Most Singaporeans remain open to foreigners here; only 14% negative towards them: Survey #SootinClaimon.Com

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Most Singaporeans remain open to foreigners here; only 14% negative towards them: Survey

InternationalOct 11. 2020

By Straits Times

SINGAPORE – More Singaporeans feel positive than negative about the presence of foreigners here while most do not care one way or the other, polling by government feedback unit Reach has found.

A majority also agreed that Singapore should remain open to foreigners.

About half of the more than 2,000 people surveyed said they were neutral about non-citizens in Singapore, while 35 per cent felt positive and just 14 per cent were negative towards them.

Those who were unemployed were more likely to express unhappiness, with 26 per cent saying they felt negative or very negative about foreigners here. Job-related concerns about foreigners were also more pronounced among this group, Reach said in releasing its results on Saturday (Oct 10).

The findings were based on a telephone poll of 2,100 randomly selected Singapore citizens aged 15 and above in August. 

The issue of foreign professionals in Singapore’s workforce has been a hot button topic, as rising unemployment and uncertainty amid the recession have fuelled debate about discriminatory hiring practices.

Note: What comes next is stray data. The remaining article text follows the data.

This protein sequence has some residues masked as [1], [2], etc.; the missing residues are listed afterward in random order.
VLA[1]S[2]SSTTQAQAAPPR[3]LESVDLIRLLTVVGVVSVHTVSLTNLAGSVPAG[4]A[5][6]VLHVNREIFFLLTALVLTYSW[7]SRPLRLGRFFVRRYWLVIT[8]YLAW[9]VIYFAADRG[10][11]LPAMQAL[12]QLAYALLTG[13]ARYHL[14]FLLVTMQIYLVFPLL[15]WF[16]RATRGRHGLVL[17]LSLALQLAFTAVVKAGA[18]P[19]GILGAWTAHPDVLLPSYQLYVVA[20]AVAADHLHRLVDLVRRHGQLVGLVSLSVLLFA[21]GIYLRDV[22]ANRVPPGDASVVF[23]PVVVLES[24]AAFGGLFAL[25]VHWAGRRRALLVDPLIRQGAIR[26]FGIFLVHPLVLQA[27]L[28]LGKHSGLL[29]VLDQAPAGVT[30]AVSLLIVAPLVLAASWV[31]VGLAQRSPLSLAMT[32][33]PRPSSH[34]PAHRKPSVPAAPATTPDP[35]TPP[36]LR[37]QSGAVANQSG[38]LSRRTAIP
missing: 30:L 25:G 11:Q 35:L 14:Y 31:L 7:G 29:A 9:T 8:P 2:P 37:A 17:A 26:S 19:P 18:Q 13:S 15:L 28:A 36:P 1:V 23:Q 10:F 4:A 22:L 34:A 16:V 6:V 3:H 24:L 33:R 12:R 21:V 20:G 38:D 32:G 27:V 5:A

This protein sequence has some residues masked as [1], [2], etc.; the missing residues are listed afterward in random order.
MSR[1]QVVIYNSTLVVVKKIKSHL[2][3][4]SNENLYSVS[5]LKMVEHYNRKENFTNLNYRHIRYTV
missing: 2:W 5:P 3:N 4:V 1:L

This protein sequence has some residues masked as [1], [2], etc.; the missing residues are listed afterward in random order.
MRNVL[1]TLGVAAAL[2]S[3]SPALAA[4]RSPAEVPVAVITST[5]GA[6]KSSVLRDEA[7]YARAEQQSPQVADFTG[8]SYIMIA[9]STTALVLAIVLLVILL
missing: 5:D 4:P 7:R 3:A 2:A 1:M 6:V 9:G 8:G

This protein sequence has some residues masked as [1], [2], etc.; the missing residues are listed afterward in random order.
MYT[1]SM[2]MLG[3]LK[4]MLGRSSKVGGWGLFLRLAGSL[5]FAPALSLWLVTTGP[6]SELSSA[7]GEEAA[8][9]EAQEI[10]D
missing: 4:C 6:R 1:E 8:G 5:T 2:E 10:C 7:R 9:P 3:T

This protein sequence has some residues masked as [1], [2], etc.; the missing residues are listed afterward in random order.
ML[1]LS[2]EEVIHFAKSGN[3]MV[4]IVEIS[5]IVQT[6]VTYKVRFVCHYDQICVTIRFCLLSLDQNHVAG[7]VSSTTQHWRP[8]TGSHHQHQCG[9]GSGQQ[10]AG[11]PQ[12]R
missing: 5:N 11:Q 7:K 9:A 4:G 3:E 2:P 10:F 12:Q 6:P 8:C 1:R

Manpower Minister Josephine Teo said in Parliament last month that 400 firms are on the Fair Consideration Framework watchlist because they may have engaged in such practices.

These companies have an unusually high share of foreign professionals, managers, executives and technicians (PMETs) compared with the rest in their industry, she said.

Until they improve, their work-pass applications will be rejected or held back as the Tripartite Alliance for Fair and Progressive Employment Practices helps them hire more locals, Mrs Teo said.

Respondents in the Reach survey were also presented with an open-ended question on the top three things that bothered them most about foreigners.

Nearly half did not cite any, while 23 per cent mentioned job-related concerns and 16 per cent said they were bothered by the social habits of foreigners, such as talking loudly and perceptions of their cleanliness.

The majority of those surveyed agreed that it is important for Singapore to remain open to foreigners, with 63 per cent selecting this option. Only 10 per cent disagreed, while 25 per cent were neutral.

Respondents who were unemployed were more likely to be neutral, with 34 per cent choosing this.

A separate online poll of 1,050 Singaporeans found that the majority felt  Singapore’s status as a regional hub is beneficial for job creation, though one in five said it would be better for the Republic to do away with this status in order to reduce the number of foreigners, even if it meant fewer job opportunities for Singaporeans. Respondents who were unemployed were more likely to indicate this.

Reach chairman Tan Kiat How said in a statement that Singaporeans are understandably anxious over job security and career opportunities during this difficult period.

The Government is committed to helping Singaporeans keep their jobs or find new ones, said Mr Tan, who is Minister of State in the Prime Minister’s Office and for National Development.

“Nevertheless, it is heartening to know that many Singaporeans understand the need for Singapore to remain open to global talent,” he said of the survey findings.

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